What’s the best file name to use for your resume or CV document when you save it to apply for jobs? When you apply for jobs, hiring managers will know whose resume it is, and it will be easier for them to track your job application and share it with colleagues involved in the hiring process.
If you email your resume to an employer, the document name will be the first thing he or she will see. Once the employer opens the document, the first thing he or she looks at is the heading.
How to Select a Resume File Name
Don’t name your resume resume.doc. There will be no way to distinguish it from all the other resumes with the same file name. Instead, use your name as the file name.
Options for Saving Your Resume
Unless an employer specifies otherwise, it’s important to send or upload your resume as a PDF or a Word document. This way, the receiver will get a copy of your resume and cover letter in the original format.
In many cases, the employer will tell you how they want to receive your resume so be sure to follow the instructions and provide what is requested. If you don’t follow the instructions in the job posting, you may not be considered for the job.
Before you save your resume, you may want to create a new file folder so all your job application materials are in one place. This will help you keep track of different versions of your resume, your cover letter, and when you have used them to apply for jobs.
To save your resume as a Word document
Click on File, Save As, and type in the file name you are giving your resume i.e., JohnDoeResume.doc. Select the folder you’ve chosen to save it in.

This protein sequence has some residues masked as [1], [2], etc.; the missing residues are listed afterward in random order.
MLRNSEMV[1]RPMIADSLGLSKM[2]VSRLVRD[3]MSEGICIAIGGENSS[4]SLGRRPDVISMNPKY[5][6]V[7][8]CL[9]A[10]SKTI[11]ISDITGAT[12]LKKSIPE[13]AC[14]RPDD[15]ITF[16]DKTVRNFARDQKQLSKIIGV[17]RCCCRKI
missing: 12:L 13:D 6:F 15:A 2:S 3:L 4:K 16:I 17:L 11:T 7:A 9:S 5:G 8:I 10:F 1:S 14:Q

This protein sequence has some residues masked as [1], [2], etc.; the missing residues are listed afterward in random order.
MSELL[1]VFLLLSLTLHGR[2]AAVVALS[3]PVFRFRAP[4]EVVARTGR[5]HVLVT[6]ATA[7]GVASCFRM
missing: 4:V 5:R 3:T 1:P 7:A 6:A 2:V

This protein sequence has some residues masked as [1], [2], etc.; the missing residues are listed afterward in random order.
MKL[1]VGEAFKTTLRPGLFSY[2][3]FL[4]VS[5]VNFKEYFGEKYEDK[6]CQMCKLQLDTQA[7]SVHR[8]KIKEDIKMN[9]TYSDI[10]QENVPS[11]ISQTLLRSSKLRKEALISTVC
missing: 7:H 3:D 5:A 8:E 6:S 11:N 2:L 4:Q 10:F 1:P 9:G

To save your documents as a PDF
Depending on your word processing software program, you may be able to File, Print to Adobe PDF. If not, there are free programs you can use to convert a file to a PDF. Select a folder to save the PDF version of your resume in.
If you’re applying by email, follow these directions for attaching your documents to an email message.
Tips for Choosing a Resume Name
Don Fornes, CEO of Software Advice, shares his advice on how to name your resume, how to save your resume, and other resume tips.
Don’t Name Your Resume “Resume.”
About a third of applicants name their resume documents, “resume.doc.” “Resume” may make sense on your computer, where you know it’s your resume. However, on my computer, it’s one of many, many resumes with the same name. If you’re qualified enough to sell or market for us, you won’t miss the opportunity to at least use your name in the file name.
You Don’t Have to Use All Lower Case:
I’m not sure where this trend originated. Is it some text messaging thing? It’s so easy to capitalize properly on a keyboard, and it’s appropriate to do so.
Proofread Your Resume:
It’s unbelievable the number of spelling, grammar, and punctuation mistakes I see in resumes. Again, this is a blaring clue telling the hiring manager that you don’t check your work and you don’t pay attention to detail. Here’s a checklist to use to proofread your resume.
Save Your Resume as a PDF:
Not everyone uses the same operating system and word processor that you do. I use a Mac. I don’t have Word — and I don’t want it. My ATS can’t handle .docx files. A lot of the resumes I see come through horribly garbled. So much for that nice formatting you did (Did you?). PDF, or portable document format, is a simple solution. Here’s how to select a file format for your resume.
Remember or jot down the location where you saved the document, so it’s easy to find it and attach it to an email message or upload. It’s a good idea to create a new folder for all your job search correspondence.